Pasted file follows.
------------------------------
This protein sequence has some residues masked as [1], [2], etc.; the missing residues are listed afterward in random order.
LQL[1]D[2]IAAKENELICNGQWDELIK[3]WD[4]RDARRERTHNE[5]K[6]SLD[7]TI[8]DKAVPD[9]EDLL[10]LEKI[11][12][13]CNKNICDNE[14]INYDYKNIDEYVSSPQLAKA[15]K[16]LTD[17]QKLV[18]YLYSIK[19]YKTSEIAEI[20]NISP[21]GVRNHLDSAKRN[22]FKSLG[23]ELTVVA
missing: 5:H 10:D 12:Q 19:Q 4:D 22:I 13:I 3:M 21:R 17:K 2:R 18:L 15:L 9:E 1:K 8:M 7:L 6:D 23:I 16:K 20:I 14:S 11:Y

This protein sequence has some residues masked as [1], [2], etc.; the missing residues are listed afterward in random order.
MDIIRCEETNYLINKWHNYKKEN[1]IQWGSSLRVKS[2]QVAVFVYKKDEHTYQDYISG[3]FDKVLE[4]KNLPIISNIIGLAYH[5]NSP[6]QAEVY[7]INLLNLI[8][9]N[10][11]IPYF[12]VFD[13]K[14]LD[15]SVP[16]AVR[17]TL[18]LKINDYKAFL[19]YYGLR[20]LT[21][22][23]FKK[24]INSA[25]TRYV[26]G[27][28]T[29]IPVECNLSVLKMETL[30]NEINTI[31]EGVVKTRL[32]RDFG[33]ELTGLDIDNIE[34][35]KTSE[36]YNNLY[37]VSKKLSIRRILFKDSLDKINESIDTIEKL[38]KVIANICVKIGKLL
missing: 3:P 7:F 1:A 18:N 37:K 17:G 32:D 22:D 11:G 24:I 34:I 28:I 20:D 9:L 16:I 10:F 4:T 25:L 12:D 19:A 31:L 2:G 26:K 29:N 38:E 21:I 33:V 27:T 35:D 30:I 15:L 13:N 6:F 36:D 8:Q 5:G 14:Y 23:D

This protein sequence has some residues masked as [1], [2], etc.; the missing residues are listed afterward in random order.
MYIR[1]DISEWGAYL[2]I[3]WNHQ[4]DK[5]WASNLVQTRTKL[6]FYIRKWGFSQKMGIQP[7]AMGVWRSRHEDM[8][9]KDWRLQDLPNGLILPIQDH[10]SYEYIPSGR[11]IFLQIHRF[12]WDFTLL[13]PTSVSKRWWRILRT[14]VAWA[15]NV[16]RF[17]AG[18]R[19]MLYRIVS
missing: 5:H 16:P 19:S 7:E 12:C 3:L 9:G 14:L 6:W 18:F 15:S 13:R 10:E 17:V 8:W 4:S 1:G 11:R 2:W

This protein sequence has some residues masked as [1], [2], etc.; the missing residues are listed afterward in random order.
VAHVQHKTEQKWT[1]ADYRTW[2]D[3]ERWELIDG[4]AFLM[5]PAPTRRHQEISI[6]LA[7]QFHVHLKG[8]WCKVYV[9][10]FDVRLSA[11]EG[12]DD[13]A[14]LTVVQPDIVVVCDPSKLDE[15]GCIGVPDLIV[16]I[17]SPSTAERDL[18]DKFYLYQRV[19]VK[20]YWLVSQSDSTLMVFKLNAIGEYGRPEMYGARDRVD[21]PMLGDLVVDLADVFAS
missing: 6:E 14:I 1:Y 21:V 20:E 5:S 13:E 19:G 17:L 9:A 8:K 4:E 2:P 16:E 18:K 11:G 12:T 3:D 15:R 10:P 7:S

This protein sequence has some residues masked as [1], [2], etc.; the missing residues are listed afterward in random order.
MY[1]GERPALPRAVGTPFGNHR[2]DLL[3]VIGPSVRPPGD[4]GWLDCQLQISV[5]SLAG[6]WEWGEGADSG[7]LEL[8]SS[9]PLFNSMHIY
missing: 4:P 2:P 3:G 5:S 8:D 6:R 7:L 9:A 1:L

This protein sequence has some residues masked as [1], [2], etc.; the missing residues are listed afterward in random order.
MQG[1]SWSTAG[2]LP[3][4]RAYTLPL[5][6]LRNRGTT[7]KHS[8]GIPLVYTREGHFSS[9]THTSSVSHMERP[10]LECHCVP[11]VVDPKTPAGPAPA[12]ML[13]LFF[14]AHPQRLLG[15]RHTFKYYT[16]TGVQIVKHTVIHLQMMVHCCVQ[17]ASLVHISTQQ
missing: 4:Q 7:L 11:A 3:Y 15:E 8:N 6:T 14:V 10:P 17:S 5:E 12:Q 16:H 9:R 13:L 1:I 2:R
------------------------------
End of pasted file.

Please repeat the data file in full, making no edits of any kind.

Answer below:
This protein sequence has some residues masked as [1], [2], etc.; the missing residues are listed afterward in random order.
LQL[1]D[2]IAAKENELICNGQWDELIK[3]WD[4]RDARRERTHNE[5]K[6]SLD[7]TI[8]DKAVPD[9]EDLL[10]LEKI[11][12][13]CNKNICDNE[14]INYDYKNIDEYVSSPQLAKA[15]K[16]LTD[17]QKLV[18]YLYSIK[19]YKTSEIAEI[20]NISP[21]GVRNHLDSAKRN[22]FKSLG[23]ELTVVA
missing: 5:H 10:D 12:Q 19:Q 4:D 22:I 13:I 3:M 21:R 17:K 2:R 18:L 15:L 9:E 1:K 8:M 7:L 6:D 23:I 16:K 20:I 14:S 11:Y

This protein sequence has some residues masked as [1], [2], etc.; the missing residues are listed afterward in random order.
MDIIRCEETNYLINKWHNYKKEN[1]IQWGSSLRVKS[2]QVAVFVYKKDEHTYQDYISG[3]FDKVLE[4]KNLPIISNIIGLAYH[5]NSP[6]QAEVY[7]INLLNLI[8][9]N[10][11]IPYF[12]VFD[13]K[14]LD[15]SVP[16]AVR[17]TL[18]LKINDYKAFL[19]YYGLR[20]LT[21][22][23]FKK[24]INSA[25]TRYV[26]G[27][28]T[29]IPVECNLSVLKMETL[30]NEINTI[31]EGVVKTRL[32]RDFG[33]ELTGLDIDNIE[34][35]KTSE[36]YNNLY[37]VSKKLSIRRILFKDSLDKINESIDTIEKL[38]KVIANICVKIGKLL
missing: 3:P 7:F 1:A 18:N 37:K 17:G 32:D 22:D 11:G 24:I 34:I 28:I 20:D 9:L 16:I 10:F 4:T 25:L 12:D 19:A 31:L 2:G 26:K 29:N 38:E 21:I 33:V 27:T 35:D 30:I 15:L 13:N 6:F 36:D 8:Q 5:G 14:Y 23:D

This protein sequence has some residues masked as [1], [2], etc.; the missing residues are listed afterward in random order.
MYIR[1]DISEWGAYL[2]I[3]WNHQ[4]DK[5]WASNLVQTRTKL[6]FYIRKWGFSQKMGIQP[7]AMGVWRSRHEDM[8][9]KDWRLQDLPNGLILPIQDH[10]SYEYIPSGR[11]IFLQIHRF[12]WDFTLL[13]PTSVSKRWWRILRT[14]VAWA[15]NV[16]RF[17]AG[18]R[19]MLYRIVS
missing: 5:H 16:P 19:S 7:E 12:C 3:L 9:G 14:L 6:W 18:F 15:S 13:R 10:E 17:V 8:W 4:S 1:G 11:R 2:W

This protein sequence has some residues masked as [1], [2], etc.; the missing residues are listed afterward in random order.
VAHVQHKTEQKWT[1]ADYRTW[2]D[3]ERWELIDG[4]AFLM[5]PAPTRRHQEISI[6]LA[7]QFHVHLKG[8]WCKVYV[9][10]FDVRLSA[11]EG[12]DD[13]A[14]LTVVQPDIVVVCDPSKLDE[15]GCIGVPDLIV[16]I[17]SPSTAERDL[18]DKFYLYQRV[19]VK[20]YWLVSQSDSTLMVFKLNAIGEYGRPEMYGARDRVD[21]PMLGDLVVDLADVFAS
missing: 6:E 14:I 1:Y 21:V 20:E 5:S 13:E 19:G 17:L 9:A 8:K 4:E 2:P 16:E 18:K 11:G 12:T 3:D 15:R 10:P 7:S

This protein sequence has some residues masked as [1], [2], etc.; the missing residues are listed afterward in random order.
MY[1]GERPALPRAVGTPFGNHR[2]DLL[3]VIGPSVRPPGD[4]GWLDCQLQISV[5]SLAG[6]WEWGEGADSG[7]LEL[8]SS[9]PLFNSMHIY
missing: 4:P 2:P 3:G 5:S 8:D 6:R 7:L 9:A 1:L

This protein sequence has some residues masked as [1], [2], etc.; the missing residues are listed afterward in random order.
MQG[1]SWSTAG[2]LP[3][4]RAYTLPL[5][6]LRNRGTT[7]KHS[8]GIPLVYTREGHFSS[9]THTSSVSHMERP[10]LECHCVP[11]VVDPKTPAGPAPA[12]ML[13]LFF[14]AHPQRLLG[15]RHTFKYYT[16]TGVQIVKHTVIHLQMMVHCCVQ[17]ASLVHISTQQ
missing: 4:Q 7:L 11:A 3:Y 15:E 8:N 6:T 14:V 10:P 17:S 5:E 12:Q 16:H 9:R 13:L 1:I 2:R